Chemical Agents part 2

Blood agents:

Blood agents affect the body’s tissues so they are not fully able to utilize oxygen, causing cellular asphyxiation and death. Two widely known Blood agents in the CBRN theatre are Hydrogen Cyanide and Cyanogen Chloride. Cyanide acts by causing inhibition of the cytochrome oxidase system and subsequent interruption of the aerobic cellular metabolism. This leads to profound lactic acidosis as the body attempts to use the less efficient anaerobic metabolism. Subsequent central nervous system, respiratory, and myocardial depression further worsen the patients’ overall condition. Cyanogen chloride has a similar action to that of hydrogen cyanide, but it is not lethal at lower concentrations. Cyanogen does produce other negative effects as it is a potent pulmonary irritant and causes lacrimator effects.

Blood agents can be inhaled and will quickly enter the blood stream and start to have effect. Symptoms from exposure to high concentrations can include fast and painful respiration, lack of coordination of movement, cardiac irregularities, hypoxic convulsions, coma, and respiratory failure culminating in death. Treatment for Blood agent poisoning requires, if possible, removal of the patient from the substance and contamination (e.g., clothing removal, decontamination, etc.,), and supportive care of the patients’ CABCDE. There are antidotes available, though not in the pre-hospital context, and are dependent on the type of Blood agent.

Choking agents:

Choking agents injure an individual mainly through damaging the respiratory tract, affecting all parts from the airway to the lungs. Damaged membranes can swell and fluid can collect within the lungs causing the ‘choking’ effect. Depending on the chemical used and amount of exposure, the oedema in the lungs can cause hypoxia, and eventual death. Deaths of this type are known as ‘Dry-land drowning’, due to the effects that the casualty is ‘drowning’ from the oedema in their lungs.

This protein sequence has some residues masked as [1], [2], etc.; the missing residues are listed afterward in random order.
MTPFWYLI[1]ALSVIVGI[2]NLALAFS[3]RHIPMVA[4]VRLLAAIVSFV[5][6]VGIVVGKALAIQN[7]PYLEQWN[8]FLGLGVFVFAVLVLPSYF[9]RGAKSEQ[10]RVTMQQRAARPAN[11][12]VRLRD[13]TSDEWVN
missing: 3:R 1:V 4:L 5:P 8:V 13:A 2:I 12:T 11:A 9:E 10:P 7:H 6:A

The two widely known Choking agents are Chlorine and Phosgene due to their use in WW1. Chlorine gas reacts with the natural secretions within the respiratory tract, on contact it mixes to create Hypochlorous and Hydrochloric Acid. This acid quickly starts to burn at the membranes of the airway, causing tissue damage and initiating an inflammatory response.

Phosgene alone was responsible for around 80% of all chemical deaths during WW1. Phosgene works through chemical reactions in the alveoli and tissues of the lungs, causing increased permeability of the alveolar mucous membrane resulting in pulmonary oedema with consequent anoxia and death. Depending on the dose and exposure, casualties may not immediately feel the effect of Phosgene poisoning, with pulmonary oedema developing a number of hours after exposure.

Chlorine poisoning can cause a number of signs and symptoms:

  • Blurred vision
  • Burning pain, redness, and blisters on the skin if exposed to gas. Skin injuries similar to frostbite can occur if it is exposed to liquid chlorine
  • Burning sensation in the nose, throat, and eyes
  • Coughing
  • Chest tightness
  • Difficulty breathing or shortness of breath. These may appear immediately if high concentrations of chlorine gas are inhaled, or they may be delayed if low concentrations of chlorine gas are inhaled
  • Fluid in the lungs. May have delayed onset
  • Nausea and vomiting
  • Watery eyes
  • Wheezing

Whereas Phosgene poisoning signs and symptoms include:

  • Coughing
  • Burning sensation in the throat and eyes
  • Watery eyes
  • Blurred vision
  • Difficulty breathing or shortness of breath
  • Nausea and vomiting
  • Skin contact can result in lesions similar to those from frostbite or burns
  • Following exposure to high concentrations of phosgene, a person may develop fluid in the lungs within 2 to 6 hours

Treatment for Choking agent poisoning requires, if possible, removal of the patient from the substance and contamination (e.g., clothing removal, decontamination, etc.,), and supportive care of the patients’ CABCDE. They will require further supportive measures in hospital.